Morgan v. U.S. Xpress, Inc., 2006 WL 1548029 (M.D. Ga. June 2, 2006)
This case involves a motor vehicle accident about which plaintiffs and defendant offered entirely different theories. Plaintiffs alleged that the accident occurred when a U.S. Xpress tractor-trailer pulled out from the shoulder of the road and turned sharply in front of Wes Morgan’s semi-oil tanker, forcing Mr. Morgan to veer to the right shoulder of the road to avoid hitting the truck and, in the process, lose control. Defendant alleged that the accident was a single-vehicle accident involving only Mr. Morgan, pointing to the results of a police investigation, which found no physical evidence of a second vehicle, and no eyewitnesses to the accident.
Through the course of discovery, plaintiffs sought information that would enable them to identify the U.S. Xpress truck they claimed was involved in the accident. Plaintiffs obtained the driver logs of U.S. Xpress drivers for the day of the accident, and found that the logs of two drivers suggested that those drivers could have been in the area on the date of the accident. Both drivers, however, denied traveling in the area and denied being involved in the accident.
To further pinpoint the drivers’ locations, and to identify any other drivers who may have been traveling through the area on the morning of the accident, plaintiffs sought satellite positioning data maintained by U.S. Xpress on its internal computer system. U.S. Xpress declined to produce the data, claiming that any satellite positioning data recorded on its system on the date of the accident would have been routinely purged fourteen days later, and therefore was unavailable when the plaintiffs notified U.S. Xpress of the accident in May 2003.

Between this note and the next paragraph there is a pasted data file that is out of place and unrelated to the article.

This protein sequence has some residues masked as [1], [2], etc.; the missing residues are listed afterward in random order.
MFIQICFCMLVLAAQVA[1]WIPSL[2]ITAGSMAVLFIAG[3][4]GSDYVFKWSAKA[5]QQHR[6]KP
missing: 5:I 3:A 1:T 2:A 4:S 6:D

Plaintiffs disputed this explanation, however. Plaintiffs claimed that the data remained in the U.S. Xpress computer system for more than 14 days, and that it was backed-up to a monthly back up tape. Plaintiffs offered evidence that the backup tape containing the relevant data was destroyed in 2004, after the litigation was underway, and contrary to the company’s data retention policy.
The court observed that the satellite positioning data recorded by U.S. Xpress computers on the date of the accident would have been important evidence as to the location of the two drivers’ trucks on the date of the accident. It concluded that, given the “questionable circumstances” surrounding the destruction of the data, summary judgment was not appropriate. It continued:
Specifically, there is a genuine issue of fact concerning the availability of the data on the U.S. Xpress computer system after fourteen days, the retention of such data on back up tapes and defendant’s motivation in destroying those tapes. Defendant claims that data was routinely purged after fourteen days; however, Plaintiffs have produced witnesses who claim to have accessed satellite positioning data that was more than fourteen days old from U.S. Xpress’s computer system during the relevant time period. In addition, Defendant claims that the satellite positioning data was not saved to monthly back up tapes, but Plaintiffs have produced witnesses who have testified to the contrary. Finally, Defendant testified that back-up tapes were supposed to be stored for two years before being written over, and yet the tapes that would have contained the relevant data were written over well in advance of this time. Though Defendant has offered evidence showing that it shortened the retention period from two years to one year in the latter part of 2003, this evidence fails to explain why the February 2003 back up tape was not preserved after U.S. Xpress learned of the lawsuit in May 2003. A jury must resolve these factual conflicts.
The court noted that, although the adverse inference rendered summary judgment inappropriate, it would not relieve the plaintiffs of their obligation to meet their burden of proof at trial:
Even if the Plaintiffs establish that the destruction of the back-up tapes was predicated on bad faith, the Plaintiffs will still have to prove by a preponderance of the evidence that the culprit vehicle was owned by U.S. Xpress and operated by an agent or employee of U.S. Xpress in the course and scope of his employment. From the destruction of these tapes, the adverse inference rule permits only an inference that the tapes would have contained relevant and potentially damaging information, not that a U.S. Xpress truck and driver were, in fact, responsible for the accident.